HomeCRIMETwaweza patterns with MOH towards responsiveness to emergency medical services

Twaweza patterns with MOH towards responsiveness to emergency medical services

Joshua Nahamya

Twaweza East Africa has partnered with the Ministry of Health to strengthen emergency medical services (EMS) in the Ankole region.

According to Marie Nanyanzi, Senior Program Officer, Twaweza is a non-profit making organization that amplifies people’s voices in East Africa.

She said the campaign launched on Thursday in Mbarara is meant to create awareness of emergency responsiveness tailored towards cascading the emergency services from the national to the community level.

“How can emergency service be extended to all the public because we all need to be aware how to respond in case of any emergency,” she said, adding that, there is a need to build capacity beyond the health workers to the entire community” Nanyanzi said

Dr. Celestine Barigye-Mbarara Regional Referral Hospital Director. Joshua Nahamya

She added “There is a need to build the capacity of health workers in emergency and critical care. How do we get to know how to move people to the health workers?”

Nanyanzi also said that the Ministry of Health should liaise with stakeholders to regulate the kind of ambulances particularly provided by the members of parliament.

“The ministry of health should issue guidelines to the parliament of Uganda in the procurement and management of the ambulance vehicles. This will ensure some standardisation of class of ambulances used to transport critical patients” she explained

Maria Nkalubo, principal operations officer EMS Ministry of Health acknowledged that the government of Uganda recognizes the role of EMS in establishing a functional emergency medicine system in the country to reduce permanent disability and death.

Nkalubo however said that emergency medical services are still gagging behind, a challenge calling upon the government to push further to have well-coordinated emergency medical services in the country.

“We’ve so far trained over 25000 community first respondents but compared to the 45 mln Ugandans it is just a drop in an ocean meaning that we still have a long way to go,” she said

Some of the civic leaders in Ankole attending Twaweza Emergency mecidal services launch. Joshua Nahamya

To establish a robust and functional emergency care system in the country, Nkarubo revealed that the Ministry of Health developed a national emergency medical service system policy framework.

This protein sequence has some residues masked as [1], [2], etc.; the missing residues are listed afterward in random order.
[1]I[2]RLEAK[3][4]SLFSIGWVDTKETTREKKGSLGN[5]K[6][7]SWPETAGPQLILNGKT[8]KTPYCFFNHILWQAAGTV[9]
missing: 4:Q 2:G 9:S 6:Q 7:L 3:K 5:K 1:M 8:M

“Without a backing policy, EMS would be pushed back by the politicians but I am glad that a policy framework on emergency medicine services was launched in 2021. And also a 5-year strategic plan to increase access to on-scene care to 50 percent by 2025 to provide ill patients emergency response within one hour” Nkalubo said

She added that the government’s mission is to increase the quality of emergency medical services to all patients in the regional referrals by 2025.

“We want to increase availability of quality emergency health care in all our regional referral hospitals, district hospitals, health centre IVs by 50 percent in 2025.” Nkalubo explained

She also reported that the ministry has currently procured 250 newly equipped ambulance vehicles and 14 boat ambulances.

“The 14 boat ambulances have already been dispatched to most of the districts and some are already operational. We expect an additional 100 ambulances this year and of which over 50 have already reached ministry of health and we also have a plan to acquire two aeromedical ambulances” Nkalubo said

Dr. Celestine Barigye, hospital director of Mbarara regional referral acknowledged that they have received a lot of emergencies emerging from road traffic accidents which requires the Ministry of Health to give urgent attention to EMS in Uganda.

“Quiet often people get accidents and some of them happen on the high ways so for us to understand this emergency medicine has to be prioritised,” Barigye said

Robert Kanusu, resident city commissioner (RCC) of Mbarara City North challenged all participants to become good EMS ambassadors.

“We want all of you from different walks of life to be able to actively participate in emergency response,” Kanusu said

Emergency Medicine [EM] is a medical specialty that equips doctors with the knowledge and skills required to care for people with life-threatening or urgent healthcare needs. This branch of medicine essentially started in the United States of America [USA] in the 1960s.

In Uganda, EM started in 2017 based on the need by the Ministry of Health for trained Emergency physicians as part of an effort to improve emergency care and overall quality of health provision. It is also a key player in coordinating and initiating treatment.

According to the Ministry of Health’s annual health sector performance report, injuries are still the top causes of mortality in Uganda contributing 7.3 percent, especially in Kampala. “In Kampala and the metropolitan area alone, medical emergencies and injuries were the top causes of mortality that registered over 2,500 deaths in 2018-2019”.

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